In a survey conducted through it’s online market research service Pureprofile has released results of a survey how prepared people are to pay for news content online. The results are unsurprising, with 88% of those polled in both Australia and the UK unwilling to pay for online news. Only 5% were willing to pay for content if it was deemed of a high enough quality, with the remaining 7% only willing to pay for content if advertising was removed from the site.
(Survey data in the below image).
The weakly defined options of the poll above aside, if 12% of respondents are willing to pay for their news online, is this a sufficient number for Murdoch’s plan to succeed? I’ve discussed Murdoch’s decision to charge for online content before and concluded that potentially it is a viable business model if enough people are willing to pay the online access prices. Now that we have an estimate to the number of people who are willing to pay for online news content from the survey above, we can look at the kind of income this might generate for Murdoch’s Australian news portal News.com.au. Using News Limited’s self published data from August 09,News.com.au achieved 4.1 million unique browsers and 17 million browsing sessions. Let’s do some basic maths to conclude that those two numbers average out to a reader who returns to the site 4 times in a month. With this profile we can start crunching some numbers as to how much money News Limited might make if they turn the site over to a fully pay-walled site.
A Likely Pricing Model
For News.com.au’s ‘average’ reader (Lets call him Mr Pink) there are two likely payment options to eventuate, either a weekly subscription model or a price levied per session/online ‘edition’. Fortunately given an average of just over 4 sessions per unique visitor, this makes the mathematics fundamentally the same for either of the models. For the sake of simplicity at this stage we will be discounting the potential loss in advertising revenue involved by catering to the 7% of respondents to the survey above who would only consider paying for their online news if it was advertising free.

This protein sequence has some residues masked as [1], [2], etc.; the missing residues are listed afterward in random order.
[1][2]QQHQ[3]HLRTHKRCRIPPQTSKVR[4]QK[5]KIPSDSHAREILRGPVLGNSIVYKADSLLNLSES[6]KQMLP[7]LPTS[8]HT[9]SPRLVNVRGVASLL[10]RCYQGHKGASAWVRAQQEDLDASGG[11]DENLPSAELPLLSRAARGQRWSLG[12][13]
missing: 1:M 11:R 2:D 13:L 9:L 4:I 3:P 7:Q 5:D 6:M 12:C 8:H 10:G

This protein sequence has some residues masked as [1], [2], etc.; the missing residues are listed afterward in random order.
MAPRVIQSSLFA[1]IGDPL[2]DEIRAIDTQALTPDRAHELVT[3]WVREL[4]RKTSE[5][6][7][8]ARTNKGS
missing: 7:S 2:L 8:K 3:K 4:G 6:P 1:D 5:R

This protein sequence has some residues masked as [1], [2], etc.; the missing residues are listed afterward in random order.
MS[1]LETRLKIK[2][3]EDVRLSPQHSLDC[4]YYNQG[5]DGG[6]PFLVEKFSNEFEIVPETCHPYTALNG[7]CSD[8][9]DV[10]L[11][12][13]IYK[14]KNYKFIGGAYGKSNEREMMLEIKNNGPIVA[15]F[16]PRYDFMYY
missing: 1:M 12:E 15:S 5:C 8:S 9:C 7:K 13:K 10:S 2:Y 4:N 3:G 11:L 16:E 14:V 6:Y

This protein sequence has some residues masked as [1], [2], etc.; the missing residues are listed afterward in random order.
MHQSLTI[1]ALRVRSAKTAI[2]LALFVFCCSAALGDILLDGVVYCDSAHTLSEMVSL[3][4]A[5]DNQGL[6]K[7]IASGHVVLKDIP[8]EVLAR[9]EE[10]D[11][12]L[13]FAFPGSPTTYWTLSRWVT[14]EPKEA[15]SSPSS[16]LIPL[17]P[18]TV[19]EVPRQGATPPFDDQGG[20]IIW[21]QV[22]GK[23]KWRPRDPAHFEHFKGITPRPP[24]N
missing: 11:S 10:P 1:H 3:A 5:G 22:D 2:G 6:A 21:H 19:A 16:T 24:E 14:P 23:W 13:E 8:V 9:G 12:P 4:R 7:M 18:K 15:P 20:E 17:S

We can now generate potential revenue figures with the below formula:
Current Readership x Percent willing to pay x Fee levied = Monthly income
Or using the above data and an estimate on the likely fee structure we get:
4.1 Million x 12% x Let’s use $2 per session/week* for access = $3,936,000 per month.
Switching to a paid access model could secure News.com.au just over $47 Million a year in online subscription fees, not to mention possibly forcing reader back to it’s struggling printed newspapers business, which could add additional income. Is this enough to justify the potential loss in advertising revenue from decreased readership figures? Not to mention the readers who were only willing to pay for their news without advertising? Given the difficulty of pulling accurate financial data for News.com.au from within the overall spectrum of earnings of the News Corporation business entity, it’s hard to make a concrete conclusion whether an annual income of $47 Million is a viable move for Murdoch.
$47 Million, Spare Change?
Given annual revenues of $30 Billion from across all of it’s business units, $47 Million is a drop in the ocean and seems to undervalue the News.com.au property. Unless a number of the respondents to the Pureprofile.com survey above can be convinced to change their mind on this issue, a decision to charge for content online in this case is likely to result in a negative outcome for Rupert’s bottom line.
**If any readers have additional information regarding the above numbers or know where I can find revenue figures for news.com.au please add a comment below.